Didaskalogenic

File this under word-of-the-day. Didaskalogenic shares a Greek root with didact, which gave me my first real clue how to pronounce it. Like its sister-term, iatrogenic, which describes physician-induced illness, didaskalogenic describes misconceptions, in particular scientific misconceptions, that are instructor-induced, typically a product of inappropriate analogies. The idea is that in the case of many scientific concepts, especially those of a sufficiently abstract nature, the concepts often conflict with daily experience and are often encountered by students as being counter-intuitive. The example from the Wikipedia entry on didaskalogenic is Newton’s Laws of Motion: I am guessing that it must be the idea that an object in motion tends to stay in motion unless acted upon by an outside force, because all the rest of Newton’s Laws always struck me as fairly sensible, except for that one. Our sense of the world is that nothing stays in motion, but then we do not actively think about gravity as a force acting on all objects.

Didaskalogenic arises in my thinking this morning because I came across it while looking up concept inventories in Wikipedia, after having read a ProfHacker post on their use in physics and seeking to explore their uses elsewhere. I am interested in their use in the humanities, both within my native field of folkloristics, where I think it would be immensely useful at the undergraduate and graduate level, and more broadly, say, in our English department in terms of concepts we want all our students to know, no matter what their concentration.

As both the PH post and the Wikipedia entry make clear, concept inventories are used not to assess students but programs of instruction. Assessment is all the rage these days, but mostly it takes the wrong shape: number of majors graduated, percentage of majors completing the degree is the kind of thing we are seeing at my university, with the added twist that whatever number you establish, you then have to improve upon in subsequent assessments.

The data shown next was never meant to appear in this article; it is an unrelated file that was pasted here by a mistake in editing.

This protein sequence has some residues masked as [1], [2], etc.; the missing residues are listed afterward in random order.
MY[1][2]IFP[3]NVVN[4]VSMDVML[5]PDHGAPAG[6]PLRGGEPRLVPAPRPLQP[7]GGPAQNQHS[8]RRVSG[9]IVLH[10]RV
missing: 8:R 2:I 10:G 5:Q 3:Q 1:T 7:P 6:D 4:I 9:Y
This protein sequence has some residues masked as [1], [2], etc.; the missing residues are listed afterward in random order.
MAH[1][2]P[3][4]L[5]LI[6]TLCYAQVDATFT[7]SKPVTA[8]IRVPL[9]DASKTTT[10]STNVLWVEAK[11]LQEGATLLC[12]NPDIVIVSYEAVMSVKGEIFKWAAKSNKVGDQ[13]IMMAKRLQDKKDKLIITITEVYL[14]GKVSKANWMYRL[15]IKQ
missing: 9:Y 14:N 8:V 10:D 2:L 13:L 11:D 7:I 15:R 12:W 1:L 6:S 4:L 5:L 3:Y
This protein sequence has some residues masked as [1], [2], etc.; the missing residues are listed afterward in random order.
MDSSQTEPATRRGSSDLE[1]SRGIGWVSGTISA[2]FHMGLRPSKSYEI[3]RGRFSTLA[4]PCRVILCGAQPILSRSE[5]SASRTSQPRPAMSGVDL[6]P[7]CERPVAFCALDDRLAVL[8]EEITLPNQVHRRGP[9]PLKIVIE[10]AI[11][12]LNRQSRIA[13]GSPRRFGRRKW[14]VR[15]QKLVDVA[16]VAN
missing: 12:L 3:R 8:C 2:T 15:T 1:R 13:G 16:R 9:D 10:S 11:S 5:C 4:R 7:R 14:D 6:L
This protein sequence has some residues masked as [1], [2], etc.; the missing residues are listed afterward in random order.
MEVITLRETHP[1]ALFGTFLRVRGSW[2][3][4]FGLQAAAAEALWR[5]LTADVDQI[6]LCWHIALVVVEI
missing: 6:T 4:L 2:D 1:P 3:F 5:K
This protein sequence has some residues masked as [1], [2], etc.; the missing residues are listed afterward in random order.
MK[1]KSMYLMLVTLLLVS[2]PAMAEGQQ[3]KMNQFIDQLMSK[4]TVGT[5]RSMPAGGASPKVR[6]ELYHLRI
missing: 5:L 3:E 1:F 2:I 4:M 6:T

I would love to have had some sort of concept inventory, for example, to use at the beginning and end of the digital humanities seminar I am teaching this semester. I think it might have been possible a few years ago when the domain was still humanities: it’s my sense that there was more consensus then than there is now. With its expansion to the digital humanities, the new landscape has not yet been fully mapped and the expanded number of practitioners in the field mean there are more explorers heading in more directions than there was before.

Finally, didaskalogenic resonates for me this morning because I was struck last week in trying to talk about the infrastructure of the internet, specifically how all information is transported by the TCP/IP protocol and how it goes about doing that, that the consistent use of water as an analogy for bandwidth, taken from the use of water as an analogy for electrical current, is simply not useful. With bits, and with electricity, I think it’s perhaps a bit better to use the analogy of sand. One can still imagine it flowing — “like sand through an hourglass” my grandmother’s soap opera began — but it is easier to imagine it being made up of smaller pieces. Bits or electrons.

There. There is my one step toward undoing the didaskalogenic.